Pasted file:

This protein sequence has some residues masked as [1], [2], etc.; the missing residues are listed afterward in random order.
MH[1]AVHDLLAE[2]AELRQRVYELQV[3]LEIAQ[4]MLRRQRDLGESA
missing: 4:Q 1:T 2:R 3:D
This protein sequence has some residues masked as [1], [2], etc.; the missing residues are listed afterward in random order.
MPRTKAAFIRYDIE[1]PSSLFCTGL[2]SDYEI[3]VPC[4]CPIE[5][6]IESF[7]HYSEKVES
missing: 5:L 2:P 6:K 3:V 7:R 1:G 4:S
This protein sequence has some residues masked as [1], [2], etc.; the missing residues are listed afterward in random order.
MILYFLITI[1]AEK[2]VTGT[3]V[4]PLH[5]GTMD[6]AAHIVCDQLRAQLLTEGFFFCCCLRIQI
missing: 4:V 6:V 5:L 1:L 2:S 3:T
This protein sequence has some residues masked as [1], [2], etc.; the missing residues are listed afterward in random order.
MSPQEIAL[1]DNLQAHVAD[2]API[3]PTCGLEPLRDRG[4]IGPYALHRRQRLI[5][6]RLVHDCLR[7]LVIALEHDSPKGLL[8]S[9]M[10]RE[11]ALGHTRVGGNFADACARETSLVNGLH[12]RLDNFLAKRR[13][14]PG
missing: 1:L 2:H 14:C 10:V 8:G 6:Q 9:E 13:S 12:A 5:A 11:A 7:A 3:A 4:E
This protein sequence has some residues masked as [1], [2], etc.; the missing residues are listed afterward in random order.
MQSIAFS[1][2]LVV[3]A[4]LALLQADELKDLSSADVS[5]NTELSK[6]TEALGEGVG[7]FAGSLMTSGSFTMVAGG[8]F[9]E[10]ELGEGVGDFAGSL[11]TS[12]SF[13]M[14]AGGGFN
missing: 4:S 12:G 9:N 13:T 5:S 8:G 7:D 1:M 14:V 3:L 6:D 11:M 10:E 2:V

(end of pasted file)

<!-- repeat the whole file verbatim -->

This protein sequence has some residues masked as [1], [2], etc.; the missing residues are listed afterward in random order.
MH[1]AVHDLLAE[2]AELRQRVYELQV[3]LEIAQ[4]MLRRQRDLGESA
missing: 4:Q 1:T 2:R 3:D
This protein sequence has some residues masked as [1], [2], etc.; the missing residues are listed afterward in random order.
MPRTKAAFIRYDIE[1]PSSLFCTGL[2]SDYEI[3]VPC[4]CPIE[5][6]IESF[7]HYSEKVES
missing: 5:L 2:P 6:K 3:V 7:R 1:G 4:S
This protein sequence has some residues masked as [1], [2], etc.; the missing residues are listed afterward in random order.
MILYFLITI[1]AEK[2]VTGT[3]V[4]PLH[5]GTMD[6]AAHIVCDQLRAQLLTEGFFFCCCLRIQI
missing: 4:V 6:V 5:L 1:L 2:S 3:T
This protein sequence has some residues masked as [1], [2], etc.; the missing residues are listed afterward in random order.
MSPQEIAL[1]DNLQAHVAD[2]API[3]PTCGLEPLRDRG[4]IGPYALHRRQRLI[5][6]RLVHDCLR[7]LVIALEHDSPKGLL[8]S[9]M[10]RE[11]ALGHTRVGGNFADACARETSLVNGLH[12]RLDNFLAKRR[13][14]PG
missing: 1:L 2:H 14:C 10:V 8:G 6:Q 9:E 13:S 12:A 5:A 11:A 7:A 3:A 4:E
This protein sequence has some residues masked as [1], [2], etc.; the missing residues are listed afterward in random order.
MQSIAFS[1][2]LVV[3]A[4]LALLQADELKDLSSADVS[5]NTELSK[6]TEALGEGVG[7]FAGSLMTSGSFTMVAGG[8]F[9]E[10]ELGEGVGDFAGSL[11]TS[12]SF[13]M[14]AGGGFN
missing: 4:S 12:G 9:N 13:T 5:S 8:G 7:D 1:M 14:V 3:L 6:D 11:M 10:E 2:V